To help prevent this, FreeBSD Ns 's NIS server handles the shadow password maps ( master.passwd.byname, master.passwd.byuid, shadow.byname and shadow.byuid) in a special way: the server will only provide access to these maps in response to requests that originate on privileged ports. Since only the super-user is allowed to bind to a privileged port, the server assumes that all such requests come from privileged users. All other requests are denied: requests from non-privileged ports will receive only an error code from the server. Additionally, FreeBSD Ns 's ypserv(8) includes support for Wietse Venema's tcp wrapper package; with tcp wrapper support enabled, the administrator can configure ypserv(8) to respond only to selected client machines.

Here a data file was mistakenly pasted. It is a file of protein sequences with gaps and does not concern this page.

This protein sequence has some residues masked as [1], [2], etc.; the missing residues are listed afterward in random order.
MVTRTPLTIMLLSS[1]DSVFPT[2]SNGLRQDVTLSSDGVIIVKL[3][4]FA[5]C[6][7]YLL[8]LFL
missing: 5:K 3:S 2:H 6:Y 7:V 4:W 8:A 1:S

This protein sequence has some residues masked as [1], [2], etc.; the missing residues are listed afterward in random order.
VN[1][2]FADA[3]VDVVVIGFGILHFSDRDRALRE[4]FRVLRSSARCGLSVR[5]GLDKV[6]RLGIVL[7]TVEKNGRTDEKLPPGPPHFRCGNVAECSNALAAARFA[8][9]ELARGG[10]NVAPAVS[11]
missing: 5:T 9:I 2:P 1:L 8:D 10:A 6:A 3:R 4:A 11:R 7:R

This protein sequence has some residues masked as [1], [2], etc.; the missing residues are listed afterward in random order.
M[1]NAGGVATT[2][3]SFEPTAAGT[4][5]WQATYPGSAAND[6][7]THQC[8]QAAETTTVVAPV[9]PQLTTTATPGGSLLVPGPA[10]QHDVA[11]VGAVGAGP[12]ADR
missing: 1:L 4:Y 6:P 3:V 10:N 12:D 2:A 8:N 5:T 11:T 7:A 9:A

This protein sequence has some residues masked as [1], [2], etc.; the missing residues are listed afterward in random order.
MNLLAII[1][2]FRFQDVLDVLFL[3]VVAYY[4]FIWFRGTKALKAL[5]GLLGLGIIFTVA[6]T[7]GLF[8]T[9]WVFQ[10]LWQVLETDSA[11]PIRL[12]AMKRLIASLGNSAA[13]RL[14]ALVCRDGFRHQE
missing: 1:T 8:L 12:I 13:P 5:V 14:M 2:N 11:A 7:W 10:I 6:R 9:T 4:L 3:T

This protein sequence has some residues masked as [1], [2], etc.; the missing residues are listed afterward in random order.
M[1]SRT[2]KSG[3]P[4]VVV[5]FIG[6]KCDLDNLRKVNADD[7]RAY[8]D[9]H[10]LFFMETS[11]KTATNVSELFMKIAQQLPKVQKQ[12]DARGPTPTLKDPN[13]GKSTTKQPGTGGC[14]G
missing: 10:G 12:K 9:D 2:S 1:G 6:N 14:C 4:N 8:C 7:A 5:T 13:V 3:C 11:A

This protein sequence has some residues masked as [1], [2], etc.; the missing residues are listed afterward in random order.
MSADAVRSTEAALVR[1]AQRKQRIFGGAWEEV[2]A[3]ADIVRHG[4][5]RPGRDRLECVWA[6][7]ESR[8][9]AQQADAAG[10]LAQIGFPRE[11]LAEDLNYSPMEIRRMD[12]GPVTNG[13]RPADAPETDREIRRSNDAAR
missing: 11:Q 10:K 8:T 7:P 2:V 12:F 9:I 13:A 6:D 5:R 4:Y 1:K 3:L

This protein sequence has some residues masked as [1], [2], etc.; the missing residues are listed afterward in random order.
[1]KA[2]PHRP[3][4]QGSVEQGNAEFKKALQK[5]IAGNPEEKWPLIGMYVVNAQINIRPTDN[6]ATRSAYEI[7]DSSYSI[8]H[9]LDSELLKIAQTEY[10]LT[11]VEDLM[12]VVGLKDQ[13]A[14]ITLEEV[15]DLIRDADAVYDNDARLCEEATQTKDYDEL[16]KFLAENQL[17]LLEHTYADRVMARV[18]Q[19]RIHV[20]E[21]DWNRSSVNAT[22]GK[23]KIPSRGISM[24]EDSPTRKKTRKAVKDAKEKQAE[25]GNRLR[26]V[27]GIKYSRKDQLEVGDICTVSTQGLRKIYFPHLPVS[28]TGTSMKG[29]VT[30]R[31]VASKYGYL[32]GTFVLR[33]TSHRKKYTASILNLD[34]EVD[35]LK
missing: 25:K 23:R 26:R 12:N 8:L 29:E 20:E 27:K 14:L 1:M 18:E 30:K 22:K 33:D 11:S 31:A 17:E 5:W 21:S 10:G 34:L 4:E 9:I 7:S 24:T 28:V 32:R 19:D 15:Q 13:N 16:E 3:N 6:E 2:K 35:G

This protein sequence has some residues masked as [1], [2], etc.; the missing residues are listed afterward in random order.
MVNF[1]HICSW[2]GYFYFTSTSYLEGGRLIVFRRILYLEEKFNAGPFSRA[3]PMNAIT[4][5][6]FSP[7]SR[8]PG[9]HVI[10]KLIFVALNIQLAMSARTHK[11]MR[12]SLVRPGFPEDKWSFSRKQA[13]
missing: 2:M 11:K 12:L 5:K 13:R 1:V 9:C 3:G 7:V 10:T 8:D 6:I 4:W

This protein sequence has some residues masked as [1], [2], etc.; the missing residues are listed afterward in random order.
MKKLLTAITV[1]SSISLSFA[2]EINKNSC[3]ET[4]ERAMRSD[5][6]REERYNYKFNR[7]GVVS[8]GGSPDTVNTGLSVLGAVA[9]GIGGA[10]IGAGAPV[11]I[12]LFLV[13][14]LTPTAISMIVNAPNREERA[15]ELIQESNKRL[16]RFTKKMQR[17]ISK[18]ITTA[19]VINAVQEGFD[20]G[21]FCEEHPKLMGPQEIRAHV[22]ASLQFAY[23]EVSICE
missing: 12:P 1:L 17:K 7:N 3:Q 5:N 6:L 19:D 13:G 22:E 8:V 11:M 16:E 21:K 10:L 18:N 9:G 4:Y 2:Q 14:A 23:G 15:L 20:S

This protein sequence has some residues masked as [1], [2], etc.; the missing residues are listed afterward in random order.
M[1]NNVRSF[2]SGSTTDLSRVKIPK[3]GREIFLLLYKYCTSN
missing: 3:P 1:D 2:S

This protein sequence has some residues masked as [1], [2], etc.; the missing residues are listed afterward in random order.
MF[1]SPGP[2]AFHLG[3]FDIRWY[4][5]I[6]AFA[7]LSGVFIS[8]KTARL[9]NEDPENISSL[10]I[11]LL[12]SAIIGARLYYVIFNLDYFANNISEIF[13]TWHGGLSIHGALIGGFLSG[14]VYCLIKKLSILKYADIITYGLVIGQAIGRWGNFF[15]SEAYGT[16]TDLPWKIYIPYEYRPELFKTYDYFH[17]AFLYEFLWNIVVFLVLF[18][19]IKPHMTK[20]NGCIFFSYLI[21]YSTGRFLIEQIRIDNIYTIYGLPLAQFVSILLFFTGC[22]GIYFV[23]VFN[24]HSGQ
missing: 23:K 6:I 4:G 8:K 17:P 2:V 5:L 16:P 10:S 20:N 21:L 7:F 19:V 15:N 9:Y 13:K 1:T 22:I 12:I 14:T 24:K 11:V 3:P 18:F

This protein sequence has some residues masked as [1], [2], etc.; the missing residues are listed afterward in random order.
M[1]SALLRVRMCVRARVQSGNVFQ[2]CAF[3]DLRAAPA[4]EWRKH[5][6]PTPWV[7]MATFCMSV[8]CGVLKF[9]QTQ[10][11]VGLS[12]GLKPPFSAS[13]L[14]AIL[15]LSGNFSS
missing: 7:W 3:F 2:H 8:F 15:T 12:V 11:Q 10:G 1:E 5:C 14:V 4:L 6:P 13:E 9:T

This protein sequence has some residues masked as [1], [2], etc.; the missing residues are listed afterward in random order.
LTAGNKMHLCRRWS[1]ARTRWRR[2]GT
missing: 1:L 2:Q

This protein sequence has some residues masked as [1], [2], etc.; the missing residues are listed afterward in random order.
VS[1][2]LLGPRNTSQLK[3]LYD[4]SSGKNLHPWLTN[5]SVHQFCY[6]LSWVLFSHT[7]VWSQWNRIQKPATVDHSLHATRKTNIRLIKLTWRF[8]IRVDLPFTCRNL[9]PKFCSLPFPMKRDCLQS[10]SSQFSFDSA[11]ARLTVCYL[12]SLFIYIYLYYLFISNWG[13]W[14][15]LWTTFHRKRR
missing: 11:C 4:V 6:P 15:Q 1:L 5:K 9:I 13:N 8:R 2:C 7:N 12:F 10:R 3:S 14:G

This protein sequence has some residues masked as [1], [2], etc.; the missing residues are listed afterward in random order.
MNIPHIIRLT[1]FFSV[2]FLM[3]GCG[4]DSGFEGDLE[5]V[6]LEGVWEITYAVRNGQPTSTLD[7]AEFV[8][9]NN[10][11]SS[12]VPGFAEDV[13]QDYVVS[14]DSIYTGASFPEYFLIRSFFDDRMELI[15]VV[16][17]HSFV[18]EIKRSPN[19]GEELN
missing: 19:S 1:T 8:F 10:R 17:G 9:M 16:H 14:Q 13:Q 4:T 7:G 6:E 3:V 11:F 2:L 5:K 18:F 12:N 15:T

While these enhancements provide better security than stock NIS, they are by no means 100% effective. It is still possible for someone with access to your network to spoof the server into disclosing the shadow password maps.
On the client side, FreeBSD Ns 's getpwent(3) functions will automatically search for the master.passwd maps and use them if they exist. If they do, they will be used, and all fields in these special maps (class, password age and account expiration) will be decoded. If they are not found, the standard passwd maps will be used instead.